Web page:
For $9 an Hour, Car-sharing is a Great Option for Urban Residents
【Summary】Is it possible to replace your private car with car-sharing? Let’s crunch the numbers and find out.
Many people boast about how much money you can save by participating in car-sharing programs around the city, but no one really knows how much the rates are. Ironically, some individuals use unverified price points to discourage people from replacing their daily subway commute with a car-sharing vehicle.
Today, we're going to bring clarity to all the talks surrounding the cost effectiveness of car-sharing, defined as a last-mile program that allows individuals to "borrow" a car for a short time, usually charged by the hour. In most cases, companies will shoulder gas and maintenance fees associated with car-sharing. For customers, all they have to worry about is ensuring the vessel's safety during operation. They also have to return the vehicle to a drop off point after usage.
Costs and Benefits
When it comes to costs, car-sharing rates (at this time) go for roughly $9 an hour or $45 a day. This price point comes from the Green Commuter Chattanooga program located in Tennessee. The location is a mid-size city that serves as a median for comparison against other highly populated areas, such as San Francisco, California (with generally higher rates) and Austin, Texas (slightly lower rates at $8.78 an hour).
"The car-sharing program works a lot like the Bike Chattanooga blue-and-yellow rental bicycles, with Leafs located around town that members can find, borrow and then return to the original starting point — via a smart phone app that's used to unlock the car and start the engine. No key is involved in the app-based system," said Tim Omarzu from Times Free Press.
At these rates, is it possible to replace your private car with car-sharing? Let's crunch the numbers and find out. According to Edmunds.com, the average monthly car payment for new vehicles is $479. Considering that private car owners leave their vehicles parked 95 percent of the time (according to Time Magazine, the RAC foundation and the 1995 UITP Millennium Cities Database), an individual would be paying roughly $455 a month just for leaving one's car in the parking lot.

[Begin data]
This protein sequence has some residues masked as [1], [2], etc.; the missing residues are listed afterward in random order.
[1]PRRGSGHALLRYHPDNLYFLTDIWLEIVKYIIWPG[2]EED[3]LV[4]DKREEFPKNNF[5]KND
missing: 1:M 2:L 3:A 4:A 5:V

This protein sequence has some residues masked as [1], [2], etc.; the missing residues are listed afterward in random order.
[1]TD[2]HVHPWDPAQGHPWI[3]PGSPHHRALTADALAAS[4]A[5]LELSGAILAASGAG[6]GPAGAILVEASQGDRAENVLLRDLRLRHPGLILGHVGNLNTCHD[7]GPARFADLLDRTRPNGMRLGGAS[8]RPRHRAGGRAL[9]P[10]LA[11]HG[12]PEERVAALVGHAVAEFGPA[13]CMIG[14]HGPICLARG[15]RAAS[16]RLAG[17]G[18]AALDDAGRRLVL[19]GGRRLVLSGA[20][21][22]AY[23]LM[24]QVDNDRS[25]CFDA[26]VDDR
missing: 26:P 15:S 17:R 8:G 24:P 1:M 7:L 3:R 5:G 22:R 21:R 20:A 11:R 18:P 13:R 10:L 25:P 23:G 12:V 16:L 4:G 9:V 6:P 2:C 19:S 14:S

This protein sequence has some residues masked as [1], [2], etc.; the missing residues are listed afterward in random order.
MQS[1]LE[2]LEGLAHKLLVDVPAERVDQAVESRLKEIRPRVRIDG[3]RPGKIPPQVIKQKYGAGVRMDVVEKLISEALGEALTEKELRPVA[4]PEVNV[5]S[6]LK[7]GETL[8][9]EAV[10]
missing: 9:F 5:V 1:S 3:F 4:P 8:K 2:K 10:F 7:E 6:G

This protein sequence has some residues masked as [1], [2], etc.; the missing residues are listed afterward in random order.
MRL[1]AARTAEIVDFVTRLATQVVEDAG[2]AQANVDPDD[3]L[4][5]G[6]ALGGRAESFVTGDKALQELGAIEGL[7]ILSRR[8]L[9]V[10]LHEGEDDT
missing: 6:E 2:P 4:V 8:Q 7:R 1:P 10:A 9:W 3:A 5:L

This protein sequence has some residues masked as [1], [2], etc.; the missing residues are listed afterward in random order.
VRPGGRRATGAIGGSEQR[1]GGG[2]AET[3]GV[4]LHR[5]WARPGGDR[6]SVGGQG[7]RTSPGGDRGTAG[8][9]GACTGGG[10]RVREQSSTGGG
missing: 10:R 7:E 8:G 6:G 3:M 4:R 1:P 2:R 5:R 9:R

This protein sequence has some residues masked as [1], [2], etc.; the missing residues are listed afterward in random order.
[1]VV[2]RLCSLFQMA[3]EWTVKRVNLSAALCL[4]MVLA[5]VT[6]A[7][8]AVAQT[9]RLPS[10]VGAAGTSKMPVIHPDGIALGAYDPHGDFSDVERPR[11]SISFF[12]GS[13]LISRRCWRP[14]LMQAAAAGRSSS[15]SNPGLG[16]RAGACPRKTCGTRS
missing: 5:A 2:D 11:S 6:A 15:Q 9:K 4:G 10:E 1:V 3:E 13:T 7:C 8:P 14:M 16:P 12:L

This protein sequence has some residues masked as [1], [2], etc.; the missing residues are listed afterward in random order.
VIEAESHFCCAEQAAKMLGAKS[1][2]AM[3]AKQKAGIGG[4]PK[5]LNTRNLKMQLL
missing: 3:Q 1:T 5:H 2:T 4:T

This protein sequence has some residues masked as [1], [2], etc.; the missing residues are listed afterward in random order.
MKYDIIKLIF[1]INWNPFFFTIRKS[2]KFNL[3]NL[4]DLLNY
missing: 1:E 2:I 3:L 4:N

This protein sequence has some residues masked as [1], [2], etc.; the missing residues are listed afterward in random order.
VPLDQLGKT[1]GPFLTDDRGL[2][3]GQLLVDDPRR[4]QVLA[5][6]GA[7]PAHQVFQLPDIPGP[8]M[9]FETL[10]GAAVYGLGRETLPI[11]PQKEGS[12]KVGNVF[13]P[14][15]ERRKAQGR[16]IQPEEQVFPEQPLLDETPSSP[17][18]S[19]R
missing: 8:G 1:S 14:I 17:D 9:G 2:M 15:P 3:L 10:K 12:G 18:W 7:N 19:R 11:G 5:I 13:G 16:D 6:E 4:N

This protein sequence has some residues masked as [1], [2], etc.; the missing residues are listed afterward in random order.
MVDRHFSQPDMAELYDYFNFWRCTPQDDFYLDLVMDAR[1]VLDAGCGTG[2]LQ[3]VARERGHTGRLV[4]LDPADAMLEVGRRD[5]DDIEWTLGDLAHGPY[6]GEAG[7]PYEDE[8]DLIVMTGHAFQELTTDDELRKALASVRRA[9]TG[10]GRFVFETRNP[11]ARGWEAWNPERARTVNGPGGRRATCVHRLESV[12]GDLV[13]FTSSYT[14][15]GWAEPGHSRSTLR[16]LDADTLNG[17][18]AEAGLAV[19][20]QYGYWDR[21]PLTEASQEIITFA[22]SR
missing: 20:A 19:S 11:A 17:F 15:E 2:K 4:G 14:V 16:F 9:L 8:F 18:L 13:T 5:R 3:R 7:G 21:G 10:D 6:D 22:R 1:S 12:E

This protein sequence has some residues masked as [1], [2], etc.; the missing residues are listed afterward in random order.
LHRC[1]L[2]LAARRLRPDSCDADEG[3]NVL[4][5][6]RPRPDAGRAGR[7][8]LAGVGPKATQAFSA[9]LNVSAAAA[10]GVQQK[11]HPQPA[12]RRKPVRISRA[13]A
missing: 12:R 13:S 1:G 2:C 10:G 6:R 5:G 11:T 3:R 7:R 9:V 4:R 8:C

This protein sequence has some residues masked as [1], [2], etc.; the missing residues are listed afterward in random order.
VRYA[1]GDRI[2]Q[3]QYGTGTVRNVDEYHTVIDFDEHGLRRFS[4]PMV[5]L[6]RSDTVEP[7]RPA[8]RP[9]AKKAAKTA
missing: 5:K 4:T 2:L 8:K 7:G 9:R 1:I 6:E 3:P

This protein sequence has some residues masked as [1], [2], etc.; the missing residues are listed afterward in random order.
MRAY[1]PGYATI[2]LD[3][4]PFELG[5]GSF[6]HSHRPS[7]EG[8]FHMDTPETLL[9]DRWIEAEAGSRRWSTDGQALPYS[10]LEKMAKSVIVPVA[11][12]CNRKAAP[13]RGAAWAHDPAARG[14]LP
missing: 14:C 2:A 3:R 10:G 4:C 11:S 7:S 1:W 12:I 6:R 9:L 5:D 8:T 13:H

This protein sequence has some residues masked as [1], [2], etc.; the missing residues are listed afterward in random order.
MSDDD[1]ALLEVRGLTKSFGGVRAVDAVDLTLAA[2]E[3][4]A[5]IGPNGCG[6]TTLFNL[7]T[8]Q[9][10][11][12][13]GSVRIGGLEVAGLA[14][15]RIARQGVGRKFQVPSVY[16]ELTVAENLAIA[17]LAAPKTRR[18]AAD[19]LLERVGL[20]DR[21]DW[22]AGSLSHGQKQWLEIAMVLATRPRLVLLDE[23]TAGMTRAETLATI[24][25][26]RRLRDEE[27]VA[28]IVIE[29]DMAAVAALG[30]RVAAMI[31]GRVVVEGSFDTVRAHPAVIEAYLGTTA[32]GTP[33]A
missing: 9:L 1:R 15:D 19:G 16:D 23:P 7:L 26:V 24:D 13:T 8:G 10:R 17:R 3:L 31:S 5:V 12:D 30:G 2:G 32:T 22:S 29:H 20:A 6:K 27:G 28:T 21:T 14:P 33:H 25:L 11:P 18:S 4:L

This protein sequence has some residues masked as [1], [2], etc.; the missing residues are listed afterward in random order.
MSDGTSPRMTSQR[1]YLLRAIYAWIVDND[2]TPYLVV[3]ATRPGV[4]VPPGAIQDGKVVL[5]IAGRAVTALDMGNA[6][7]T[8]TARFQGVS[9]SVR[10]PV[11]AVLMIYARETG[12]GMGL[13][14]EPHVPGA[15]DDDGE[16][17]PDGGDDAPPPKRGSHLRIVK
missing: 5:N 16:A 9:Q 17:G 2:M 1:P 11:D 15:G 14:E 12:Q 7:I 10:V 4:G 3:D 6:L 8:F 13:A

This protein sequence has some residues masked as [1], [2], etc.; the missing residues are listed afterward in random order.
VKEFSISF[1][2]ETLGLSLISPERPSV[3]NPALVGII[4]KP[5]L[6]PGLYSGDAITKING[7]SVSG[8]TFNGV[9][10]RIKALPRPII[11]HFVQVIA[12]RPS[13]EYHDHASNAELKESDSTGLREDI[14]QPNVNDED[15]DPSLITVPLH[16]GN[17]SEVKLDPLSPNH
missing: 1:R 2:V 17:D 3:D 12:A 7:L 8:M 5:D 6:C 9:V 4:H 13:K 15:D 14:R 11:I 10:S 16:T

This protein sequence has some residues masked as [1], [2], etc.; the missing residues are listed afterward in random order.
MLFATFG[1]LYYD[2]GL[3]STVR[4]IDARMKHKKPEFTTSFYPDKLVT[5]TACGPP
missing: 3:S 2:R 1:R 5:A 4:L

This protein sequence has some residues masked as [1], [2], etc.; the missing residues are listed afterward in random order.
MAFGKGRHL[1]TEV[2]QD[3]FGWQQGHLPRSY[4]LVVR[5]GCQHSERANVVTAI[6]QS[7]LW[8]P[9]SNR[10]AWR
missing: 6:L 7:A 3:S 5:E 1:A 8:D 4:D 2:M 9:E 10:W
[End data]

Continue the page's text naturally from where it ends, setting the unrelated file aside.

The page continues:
With $455, a person could benefit from 50.5 hours of car-sharing. Or from another perspective, a private car owner could completely offset his or her monthly payments when the vehicle isn't in use for a total of 50.5 hours per month. The remaining $24 is not counted here because that is part of the five percent that the car is being used by the owner.
It is important to consider that the projected $479 figure does not take into account fuel, parking, maintenance and taxes or interest that comes with car ownership. When factoring in these other components, car-sharing becomes a more viable option for urban residents. At $958 (double the estimated figure), which would accommodate the other upkeep expenses, people could rack up around 101 hours of car-sharing effortlessly. This would allow people to car-share up to 3.5 hours daily every month (including weekends).
"It just adds another transit option," said Brent Matthews, CARTA's director of parking.
Michael Cheng is a legal editor and technical writer with publications for Blackberry ISHN Magazine Houzz and Payment Week. He specializes in technology business and digesting hard data. Outside of work Michael likes to train for marathons spend time with his daughter and explore new places.
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